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Is federal stimulus money being used for IT hardware, not hiring?

Info from recovery.gov doesn't show a lot of tech job creation

November 23, 2009 05:14 PM ET

Computerworld - WASHINGTON -- As part of the economic recovery plan passed by Congress and signed into law earlier this year by President Obama, government agencies, private companies and non-profits are required to report the number of jobs created or saved by the stimulus package. Those job numbers are now available at Recovery.gov, and a sampling of them indicates that the money spent so far has been better for hardware than hiring.

Among the technology companies getting money from federal stimulus spending is Computer Sciences Corp. (CSC), which won two IT projects at NASA that total nearly $10 million. But no jobs are being created with that money.

CDW Government Inc. received two contracts, one for $2.4 million and another for $3.9 million, both for computer equipment and services at the U.S. Department of State. On both contracts, CDW said the "cumulative effect" of the awards resulted in four retained jobs, such as account managers, field account executives, advanced technology account executives, sales specialists and sales management "as CDW-G is primarily staffed with these types of positions."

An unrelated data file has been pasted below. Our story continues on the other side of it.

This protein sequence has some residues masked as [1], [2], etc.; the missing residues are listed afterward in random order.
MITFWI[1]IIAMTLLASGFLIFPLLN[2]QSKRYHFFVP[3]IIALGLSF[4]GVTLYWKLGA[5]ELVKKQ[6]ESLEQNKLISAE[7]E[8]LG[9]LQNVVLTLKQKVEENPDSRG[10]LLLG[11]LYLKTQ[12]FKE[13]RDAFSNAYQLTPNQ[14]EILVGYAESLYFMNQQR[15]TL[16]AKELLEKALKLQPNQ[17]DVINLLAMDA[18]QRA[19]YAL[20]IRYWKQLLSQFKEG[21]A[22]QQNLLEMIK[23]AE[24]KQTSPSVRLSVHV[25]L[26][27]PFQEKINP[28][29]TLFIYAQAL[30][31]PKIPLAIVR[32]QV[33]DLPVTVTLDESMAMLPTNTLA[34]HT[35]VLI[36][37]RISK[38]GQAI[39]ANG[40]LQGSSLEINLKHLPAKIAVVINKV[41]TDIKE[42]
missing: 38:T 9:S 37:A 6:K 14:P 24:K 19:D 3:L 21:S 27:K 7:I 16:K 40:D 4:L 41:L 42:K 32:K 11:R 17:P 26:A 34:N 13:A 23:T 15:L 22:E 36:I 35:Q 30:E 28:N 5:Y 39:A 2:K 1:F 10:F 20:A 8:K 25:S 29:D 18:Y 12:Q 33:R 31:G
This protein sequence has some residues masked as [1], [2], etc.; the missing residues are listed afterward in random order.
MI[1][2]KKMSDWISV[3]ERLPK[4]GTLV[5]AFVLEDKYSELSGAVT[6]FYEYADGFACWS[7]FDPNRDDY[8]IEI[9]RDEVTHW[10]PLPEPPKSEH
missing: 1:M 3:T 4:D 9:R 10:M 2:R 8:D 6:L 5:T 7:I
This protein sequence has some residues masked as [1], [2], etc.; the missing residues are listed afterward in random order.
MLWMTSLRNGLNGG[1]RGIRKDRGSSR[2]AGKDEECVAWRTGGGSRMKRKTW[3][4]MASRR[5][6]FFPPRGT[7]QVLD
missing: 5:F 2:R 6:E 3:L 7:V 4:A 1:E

Oracle Corp. was awarded $1.25 million for "custom computer programming services" for the Social Security Administration, but that project created no new jobs. Oracle declined to comment.

IBM was also awarded a Social Security Administration contract -- this one worth about $8.5 million -- to upgrade systems around the country. IBM put the number of jobs created or saved at 16.8.

In total, these projects represent about $26 million in federal spending and account for about 21 jobs either created or saved. The paucity of job creation seen to date, given the hundreds of billions of dollars allocated for the ailing economy, has raised questions about how well the stimulus package is working. Critics have argued that more needs to be done, given the nation's 10.2% unemployment rate, and even Obama himself is now planning a jobs summit next month.

But stimulus backers have countered that direct hiring is only one piece of the employment puzzle. To get a complete picture, the government says the job estimates need to include indirect jobs, which could be subcontractors, equipment orders, even money spent on restaurants and travel in support of the work.



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